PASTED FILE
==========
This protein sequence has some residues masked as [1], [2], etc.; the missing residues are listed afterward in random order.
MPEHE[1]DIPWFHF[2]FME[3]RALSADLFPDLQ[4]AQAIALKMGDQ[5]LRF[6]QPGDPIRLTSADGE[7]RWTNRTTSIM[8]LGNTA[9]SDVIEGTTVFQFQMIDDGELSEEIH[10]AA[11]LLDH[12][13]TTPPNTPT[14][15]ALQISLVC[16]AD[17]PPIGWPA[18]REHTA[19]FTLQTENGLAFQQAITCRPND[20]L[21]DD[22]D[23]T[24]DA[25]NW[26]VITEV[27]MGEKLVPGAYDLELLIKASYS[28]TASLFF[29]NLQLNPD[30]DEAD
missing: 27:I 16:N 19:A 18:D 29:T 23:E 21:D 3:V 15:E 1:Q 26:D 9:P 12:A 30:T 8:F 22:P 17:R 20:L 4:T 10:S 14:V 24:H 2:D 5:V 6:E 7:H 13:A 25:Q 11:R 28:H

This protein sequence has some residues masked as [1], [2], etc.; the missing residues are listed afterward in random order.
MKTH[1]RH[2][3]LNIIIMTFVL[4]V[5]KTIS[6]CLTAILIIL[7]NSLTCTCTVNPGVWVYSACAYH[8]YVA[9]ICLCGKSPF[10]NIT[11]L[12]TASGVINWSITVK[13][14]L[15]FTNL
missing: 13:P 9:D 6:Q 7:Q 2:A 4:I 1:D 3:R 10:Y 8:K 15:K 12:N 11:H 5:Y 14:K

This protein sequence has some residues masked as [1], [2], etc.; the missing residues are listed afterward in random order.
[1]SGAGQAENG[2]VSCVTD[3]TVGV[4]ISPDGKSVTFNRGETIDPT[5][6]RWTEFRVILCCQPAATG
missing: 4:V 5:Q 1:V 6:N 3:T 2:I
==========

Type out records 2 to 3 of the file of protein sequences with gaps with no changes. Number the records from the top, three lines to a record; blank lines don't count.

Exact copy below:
This protein sequence has some residues masked as [1], [2], etc.; the missing residues are listed afterward in random order.
MKTH[1]RH[2][3]LNIIIMTFVL[4]V[5]KTIS[6]CLTAILIIL[7]NSLTCTCTVNPGVWVYSACAYH[8]YVA[9]ICLCGKSPF[10]NIT[11]L[12]TASGVINWSITVK[13][14]L[15]FTNL
missing: 13:P 9:D 6:Q 7:Q 2:A 4:I 1:D 3:R 10:Y 8:K 15:K 12:N 11:H 5:Y 14:K

This protein sequence has some residues masked as [1], [2], etc.; the missing residues are listed afterward in random order.
[1]SGAGQAENG[2]VSCVTD[3]TVGV[4]ISPDGKSVTFNRGETIDPT[5][6]RWTEFRVILCCQPAATG
missing: 4:V 5:Q 1:V 6:N 3:T 2:I